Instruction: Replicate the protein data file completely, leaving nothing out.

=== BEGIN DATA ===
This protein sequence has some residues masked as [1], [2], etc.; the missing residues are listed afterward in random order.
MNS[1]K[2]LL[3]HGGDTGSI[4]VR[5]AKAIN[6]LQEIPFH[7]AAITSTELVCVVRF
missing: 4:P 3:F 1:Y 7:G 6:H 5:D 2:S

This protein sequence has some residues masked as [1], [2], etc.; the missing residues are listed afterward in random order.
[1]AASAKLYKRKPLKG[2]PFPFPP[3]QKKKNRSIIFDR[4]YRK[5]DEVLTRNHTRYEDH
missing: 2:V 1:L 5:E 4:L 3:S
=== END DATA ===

This protein sequence has some residues masked as [1], [2], etc.; the missing residues are listed afterward in random order.
MNS[1]K[2]LL[3]HGGDTGSI[4]VR[5]AKAIN[6]LQEIPFH[7]AAITSTELVCVVRF
missing: 4:P 3:F 1:Y 7:G 6:H 5:D 2:S

This protein sequence has some residues masked as [1], [2], etc.; the missing residues are listed afterward in random order.
[1]AASAKLYKRKPLKG[2]PFPFPP[3]QKKKNRSIIFDR[4]YRK[5]DEVLTRNHTRYEDH
missing: 2:V 1:L 5:E 4:L 3:S